COVID-19, the possible solution to schools.

There has come a rise to cases in COVID among kids and I think it isn’t difficult to pin point why this happened. A detective isn’t necessary to solve the crime that kids are getting sick when kids are put into school. However, there are debates on why online classes shouldn’t or should be used as our main form of education during these events, but let’s talk about regular school.

Regular school seems like a terrible place during times like these, especially with kids. We’ve already seen how stupidly adults can be with the responsibility of wearing masks and washing their hands, so how can we possibly trust kids to do the same? Kids have a harder time with self-control, maybe wanting to trade masks cause one looks cuter, or maybe they think “Washing my hands all the way through is boring, I don’t need to do this!” We can’t put them through the risk of coming together regardless of our current practices, cause kids are kids.

So it isn’t that difficult to understand why regular school is bad. Kids are not the most responsible human beings, being smaller and usually dumber versions of the same adults that can’t keep each other safe. What makes us think kids will be better?

Let’s talk about online classes, and start off with their disadvantages. I admit, online classes are not perfect. Heck, even I greatly prefer regular classes over online classes for a big reason. Attention. It is much harder to keep students attended to their screens all the time. It doesn’t have to be a different screen either, with many tabs, games, and applications readily available in computers and phones, keeping students away from these distractions is difficult. When I attended online college classes, I’d find myself losing track a lot more than regular classes.

As stated in an article by GMA News Online, “So it is really harder to teach in an online platform because there are so many factors and intricacies we do not see, and so many factors are dependent on the attention span,” Reyes added.”

What can we do about this? Well, maybe someone could design an application that helps lock your other apps until school is over. Now obviously, this isn’t the best either. People would be suspicious about security especially when an application is capable of preventing you from literally doing anything. This is a common thing malware, particularly ransomware, would use to lock down your computer and and will request money to save your data. I’d say a majority of people would be worried about an application like this.

What about screen sharing? Well, it is asking a lot from a teacher to maintain so many screens at once. This is also acknowledging the fact the student has only ONE screen. If you have 2 or even 3 screens, you could just share the one that looks like it’s doing work. So this option is out of the window.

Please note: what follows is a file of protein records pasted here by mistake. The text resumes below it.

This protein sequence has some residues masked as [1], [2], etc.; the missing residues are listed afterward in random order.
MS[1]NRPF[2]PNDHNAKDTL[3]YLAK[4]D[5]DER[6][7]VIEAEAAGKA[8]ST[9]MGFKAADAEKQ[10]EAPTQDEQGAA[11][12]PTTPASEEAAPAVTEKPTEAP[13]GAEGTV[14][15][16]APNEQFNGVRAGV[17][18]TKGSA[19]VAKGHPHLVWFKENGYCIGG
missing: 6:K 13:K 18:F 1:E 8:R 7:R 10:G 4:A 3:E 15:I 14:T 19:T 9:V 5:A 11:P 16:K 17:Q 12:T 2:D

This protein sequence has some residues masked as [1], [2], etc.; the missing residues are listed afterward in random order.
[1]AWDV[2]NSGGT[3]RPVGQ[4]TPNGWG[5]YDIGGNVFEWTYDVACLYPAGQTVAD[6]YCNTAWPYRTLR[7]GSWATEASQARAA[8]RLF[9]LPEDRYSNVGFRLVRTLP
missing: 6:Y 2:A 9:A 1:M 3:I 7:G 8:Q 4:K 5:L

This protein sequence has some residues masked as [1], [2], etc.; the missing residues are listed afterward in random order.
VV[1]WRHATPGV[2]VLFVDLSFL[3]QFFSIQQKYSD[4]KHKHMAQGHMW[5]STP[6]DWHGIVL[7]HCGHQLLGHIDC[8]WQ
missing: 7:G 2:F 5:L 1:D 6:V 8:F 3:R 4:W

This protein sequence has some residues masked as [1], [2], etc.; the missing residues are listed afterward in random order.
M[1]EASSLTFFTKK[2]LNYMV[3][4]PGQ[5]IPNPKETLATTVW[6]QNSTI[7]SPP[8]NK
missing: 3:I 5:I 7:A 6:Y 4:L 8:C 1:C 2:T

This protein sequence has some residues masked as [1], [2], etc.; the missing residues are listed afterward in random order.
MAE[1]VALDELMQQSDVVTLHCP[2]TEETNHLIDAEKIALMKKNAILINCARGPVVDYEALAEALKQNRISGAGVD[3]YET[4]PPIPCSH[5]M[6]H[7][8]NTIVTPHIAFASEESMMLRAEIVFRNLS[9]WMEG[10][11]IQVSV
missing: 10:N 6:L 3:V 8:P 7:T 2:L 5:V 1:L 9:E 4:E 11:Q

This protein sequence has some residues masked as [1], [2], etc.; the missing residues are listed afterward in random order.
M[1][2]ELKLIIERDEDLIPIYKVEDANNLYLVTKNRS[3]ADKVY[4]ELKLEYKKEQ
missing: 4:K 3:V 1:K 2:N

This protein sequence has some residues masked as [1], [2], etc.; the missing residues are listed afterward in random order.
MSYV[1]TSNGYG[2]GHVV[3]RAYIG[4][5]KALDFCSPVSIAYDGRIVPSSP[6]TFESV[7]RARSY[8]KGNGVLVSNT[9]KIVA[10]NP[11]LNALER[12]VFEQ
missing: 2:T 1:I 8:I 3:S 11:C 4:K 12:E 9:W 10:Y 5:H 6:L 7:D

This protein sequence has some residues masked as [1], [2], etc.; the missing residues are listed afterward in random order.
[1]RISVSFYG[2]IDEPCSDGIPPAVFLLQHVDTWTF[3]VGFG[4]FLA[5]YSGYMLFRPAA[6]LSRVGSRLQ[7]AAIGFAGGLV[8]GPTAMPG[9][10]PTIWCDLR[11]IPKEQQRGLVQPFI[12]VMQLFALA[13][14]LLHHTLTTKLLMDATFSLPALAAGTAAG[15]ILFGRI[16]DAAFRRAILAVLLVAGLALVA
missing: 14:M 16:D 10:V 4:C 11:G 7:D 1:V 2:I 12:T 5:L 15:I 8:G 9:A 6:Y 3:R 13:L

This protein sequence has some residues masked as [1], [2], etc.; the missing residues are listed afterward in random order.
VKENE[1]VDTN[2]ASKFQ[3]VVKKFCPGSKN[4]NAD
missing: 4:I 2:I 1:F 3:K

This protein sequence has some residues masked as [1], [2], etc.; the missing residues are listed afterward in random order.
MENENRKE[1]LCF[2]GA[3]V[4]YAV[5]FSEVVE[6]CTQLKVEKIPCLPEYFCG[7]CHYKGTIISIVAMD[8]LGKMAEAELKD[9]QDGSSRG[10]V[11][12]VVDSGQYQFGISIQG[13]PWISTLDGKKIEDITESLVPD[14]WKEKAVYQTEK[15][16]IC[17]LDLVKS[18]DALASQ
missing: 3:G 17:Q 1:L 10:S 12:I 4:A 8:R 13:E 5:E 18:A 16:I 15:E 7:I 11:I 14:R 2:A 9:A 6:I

A solution I can think is the use of VR. I think VR helps restrict the distractions a normal online class might have, making it difficult to look at your phone or tab into another Reddit browser. You could also make virtual classes with more customization, like cooler rooms or special effects if a student gets a question right. There are a lot of opportunities VR might be a better learning experience overall.

You might be concerned about the average price point of a virtual reality headset, and you’d be surprised that after a bit of research, most headsets average around 30-40$, which I’d say is pretty equivalent to the pens, papers, and books you have to buy for your kids. I think if a company were to pick this up, oh wait. They already have!

There are companies already trying to integrate virtual reality headsets into our education system, and it might be what we need to encourage education on a greater scale. It doesn’t entirely eliminate the possibility of distractions, but it solves a lot of problems, locking students into their goggles. There is a lot of room for optimization to make classes just more fun as well, that regular classes simply couldn’t do. A possibility brought up by TeachThought was, “Travel to and explore places all over the world without leaving the classroom.” This could be an amazing way to teach different cultures and history! There are so many options VR has to offer, plus it’d be more amazing to view a monument for example through VR rather than a picture on the screen.

So this is the possible solution I believe we should be taking a greater look at. Regular schools are too risky with COVID. Online schools are difficult to maintain. Virtual Reality might be the perfect balance between the two flaws both sides have.

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One Comment Add yours

  1. Neeta Blair says:

    I like the track you are on about managing the schools during this situation of the pandemic.

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